The Keegan article goes on to state that the current planning is for 150 million avatars and 7 million on at any one time but planning is underway for “billions of avatars” that will eventually be supported. Seven million avatars on at one time totally blows away the current Second Life capacity of about 40,000 at any one time.
According to the CDR.GOV.CN site on a 11/08/07 posting
“The fast growth of the virtual world industry drives lots of governments in the world thinking that to own the key technologies of virtual world will be the quickest way to become the winner of international economy in the future. ‘China Virtual Economy District’ has provided an idea of a brand-new business model of virtual world industry to help traditional enterprises become virtual enterprises easily.”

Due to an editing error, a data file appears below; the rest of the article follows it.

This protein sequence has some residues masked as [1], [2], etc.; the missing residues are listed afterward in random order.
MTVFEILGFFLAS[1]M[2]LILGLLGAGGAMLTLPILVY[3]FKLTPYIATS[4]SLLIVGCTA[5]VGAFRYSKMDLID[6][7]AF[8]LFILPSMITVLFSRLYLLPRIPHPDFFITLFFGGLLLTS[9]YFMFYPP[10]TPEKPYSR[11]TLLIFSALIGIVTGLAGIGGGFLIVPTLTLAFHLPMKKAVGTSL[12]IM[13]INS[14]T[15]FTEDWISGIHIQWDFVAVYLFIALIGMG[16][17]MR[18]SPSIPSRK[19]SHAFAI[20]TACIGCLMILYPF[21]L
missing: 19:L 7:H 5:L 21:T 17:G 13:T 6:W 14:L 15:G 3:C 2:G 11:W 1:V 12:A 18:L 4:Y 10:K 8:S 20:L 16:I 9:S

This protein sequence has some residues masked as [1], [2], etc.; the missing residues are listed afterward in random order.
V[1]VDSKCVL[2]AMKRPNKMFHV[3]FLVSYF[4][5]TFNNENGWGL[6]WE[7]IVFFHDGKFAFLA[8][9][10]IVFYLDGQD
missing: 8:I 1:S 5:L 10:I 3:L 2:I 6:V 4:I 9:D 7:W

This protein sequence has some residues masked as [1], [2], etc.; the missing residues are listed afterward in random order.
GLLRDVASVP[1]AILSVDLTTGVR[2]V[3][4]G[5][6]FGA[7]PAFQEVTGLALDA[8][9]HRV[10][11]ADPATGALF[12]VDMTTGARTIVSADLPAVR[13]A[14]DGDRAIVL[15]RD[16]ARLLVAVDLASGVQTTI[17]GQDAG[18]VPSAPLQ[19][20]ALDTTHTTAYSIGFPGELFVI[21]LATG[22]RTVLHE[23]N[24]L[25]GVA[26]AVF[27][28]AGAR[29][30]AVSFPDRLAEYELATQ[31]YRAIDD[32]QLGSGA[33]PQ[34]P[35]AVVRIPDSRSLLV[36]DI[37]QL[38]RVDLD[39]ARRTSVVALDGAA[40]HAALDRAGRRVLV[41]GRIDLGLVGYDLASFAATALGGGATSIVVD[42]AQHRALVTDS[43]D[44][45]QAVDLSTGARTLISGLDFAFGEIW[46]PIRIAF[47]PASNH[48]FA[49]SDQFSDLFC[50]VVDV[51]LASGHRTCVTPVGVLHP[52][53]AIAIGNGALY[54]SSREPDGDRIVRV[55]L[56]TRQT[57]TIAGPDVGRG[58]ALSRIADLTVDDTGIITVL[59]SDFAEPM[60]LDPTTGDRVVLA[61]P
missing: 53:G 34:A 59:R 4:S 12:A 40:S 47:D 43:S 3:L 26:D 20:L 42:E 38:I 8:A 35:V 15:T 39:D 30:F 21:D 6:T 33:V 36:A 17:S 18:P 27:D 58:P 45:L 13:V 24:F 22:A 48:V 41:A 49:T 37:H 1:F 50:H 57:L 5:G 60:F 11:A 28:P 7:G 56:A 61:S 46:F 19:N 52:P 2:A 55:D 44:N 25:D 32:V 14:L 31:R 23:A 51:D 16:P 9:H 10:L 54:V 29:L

The implications and impact of this Chinese virtual world currently under development will have on western economies cannot be overstated, The ultimate goal is to repeat in the virtual world what China has already accomplished in manufacturing!
reBang has an excellent post on this subject titled, When Retail Goes Virtual.
The next Virtual Worlds Conference will be April 3-4, 2008 in NYC.
In the article titled: Open borders sought for virtual worlds by Scott Hillis 10/10/2007 in Boston.com
“Interoperability is emerging as a key goal of the nascent virtual world industry, which attracting hundreds of millions of dollars in investment on the hopes that video-game graphics and rich 3-D environments will supplant flat Web pages.”